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Wednesday, 21 August, 2002, 13:21 GMT 14:21 UK
Woman remanded over girls' murder
Maxine Carr, flanked by policewomen
Maxine Carr wore a black t-shirt and jeans in court
Former classroom assistant Maxine Carr has appeared in court, charged in connection with the murders of Holly Wells and Jessica Chapman.

The 25-year-old was remanded in custody to Holloway prison in north London, the largest women's prison in the country.

Ms Carr appeared pale and drawn when she attended at Peterborough Magistrates' Court on Wednesday.

She hung her head when she was told she could face a life sentence if found guilty of attempting to pervert the course of justice.

An angry crowd of several hundred people shouted and jeered as she was driven away from the court, shortly before 1130 BST.

Ms Carr will next appear at Peterborough Crown Court on Thursday, 29 August.

Her boyfriend, school caretaker Ian Huntley, 28, has been charged with murdering the girls and is being held in Rampton secure hospital under the Mental Health Act 1983.

Woman jeers at police car
Angry crowds gathered outside the court

Mr Huntley, who had also been expected at the court on Wednesday, will not now appear until doctors decide he is well enough.

Forensic psychiatrist Professor Nigel Eastman has told the BBC there are safeguards in place to ensure that any person sectioned under the Mental Health Act cannot fake illness.


During Ms Carr's hearing the court was told that she allegedly gave false information to police officers involved in the search for 10-year-olds Holly and Jessica.

The charge sheet alleged that she attempted to pervert the course of justice between 9 August and 18 August.

Holly Wells (left) and Jessica Chapman
The best friends were missing for two weeks
Ms Carr, who wore a black t-shirt and blue jeans, spoke only to confirm her name and address.

Her lawyers did not apply for her to be given bail.

Security had been stepped up around the courtroom ahead of the hearing, in case of any actions by members of the crowd, some of whom waved placards and shouted obscenities.

About 50 police officers lined the street as Ms Carr was driven the short distance to the court from the Peterborough's police station in a van with blacked-out windows at 0930 BST.


One officer warned the crowd: "It may be hard to hold back but please don't step onto the road.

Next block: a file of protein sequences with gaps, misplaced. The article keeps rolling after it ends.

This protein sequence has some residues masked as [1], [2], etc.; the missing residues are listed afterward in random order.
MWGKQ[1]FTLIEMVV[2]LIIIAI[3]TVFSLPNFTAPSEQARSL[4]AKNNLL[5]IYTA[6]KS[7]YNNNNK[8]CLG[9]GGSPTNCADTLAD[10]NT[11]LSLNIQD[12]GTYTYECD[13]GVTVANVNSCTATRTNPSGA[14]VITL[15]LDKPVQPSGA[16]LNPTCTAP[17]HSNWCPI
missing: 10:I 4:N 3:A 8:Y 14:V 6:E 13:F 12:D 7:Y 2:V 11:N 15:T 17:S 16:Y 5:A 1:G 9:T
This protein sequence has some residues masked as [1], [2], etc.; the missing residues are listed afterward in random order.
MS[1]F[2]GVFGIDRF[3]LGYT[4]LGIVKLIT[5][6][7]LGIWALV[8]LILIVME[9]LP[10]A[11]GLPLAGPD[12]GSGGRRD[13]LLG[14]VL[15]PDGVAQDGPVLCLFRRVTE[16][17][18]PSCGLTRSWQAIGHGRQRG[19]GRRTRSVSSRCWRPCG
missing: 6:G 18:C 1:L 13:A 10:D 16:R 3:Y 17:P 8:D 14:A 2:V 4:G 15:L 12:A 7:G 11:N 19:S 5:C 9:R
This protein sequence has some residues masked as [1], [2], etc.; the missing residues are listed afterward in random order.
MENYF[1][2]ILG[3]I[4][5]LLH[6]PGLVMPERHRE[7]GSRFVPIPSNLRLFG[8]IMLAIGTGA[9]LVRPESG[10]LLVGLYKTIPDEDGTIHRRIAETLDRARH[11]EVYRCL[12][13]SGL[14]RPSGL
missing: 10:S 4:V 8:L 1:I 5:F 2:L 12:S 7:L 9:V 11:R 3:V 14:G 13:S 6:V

"The police vehicle will not stop for anybody."

St Andrews Church, Soham
In Soham, thousands of flowers and tributes have been left at the church
Among those waiting was mother-of-six Dawn Collins, 53, of Peterborough, who said: "I find it so hard to come to terms with it, that those two little girls are gone. It's taken over my life."

Nicola Jeffries, 32, who had brought her sons Rhys, eight and Haydn, four, with her said: "I'm here because I'm a mother and I can't imagine what those parents are going through."

Ian Huntley and Maxine Carr were arrested on Saturday, 17 August, almost two weeks after the 10-year-olds went missing from their homes in Soham, Cambridgeshire.

Police concerns

Two bodies believed to be those of the little girls were discovered later that day, in a remote patch of woodland near RAF Lakenheath in Mildenhall, in Suffolk.

Mr Huntley lived with Ms Carr in Soham and was site manager at Soham College.

Ms Carr had been employed as a teacher's aide at Holly and Jessica's school, St Andrew's Primary.

Caretaker Ian Huntley, 28
Caretaker Ian Huntley, 28, has been sectioned
In a statement, Rampton hospital said Mr Huntley was admitted "after concerns were expressed regarding his fitness to be interviewed by Cambridgeshire Police".

Detective Chief Inspector Andy Hebb said Mr Huntley's sectioning took place on the recommendation of a psychiatrist.

Sectioning means that doctors have been given the right to detain him for 28 days to assess his condition.

They also have the right to give him medication or other treatment with his consent.

After that 28-day period he could be released from the secure unit - or doctors could apply for a longer detention order.

He could, however, still be ruled fit to stand trial for murder.

In cases like this defendants can still be found guilty of murder, or guilty of manslaughter on grounds of diminished responsibility, or acquitted.

The BBC's Gavin Hewitt
"The mood outside the court was one of raw anger"
The BBC's Nick Thatcher
"They'll want to hear this case earlier rather than later"
June Venters president of solicitors association
"there will be a preliminary hearing usually within eight days"
Prof Nigel Eastman Forensic Psychiatrist
"It's usually very difficult for someone to fake illness over many months"
See also:

20 Aug 02 | England
20 Aug 02 | Health
20 Aug 02 | Technology
20 Aug 02 | Health
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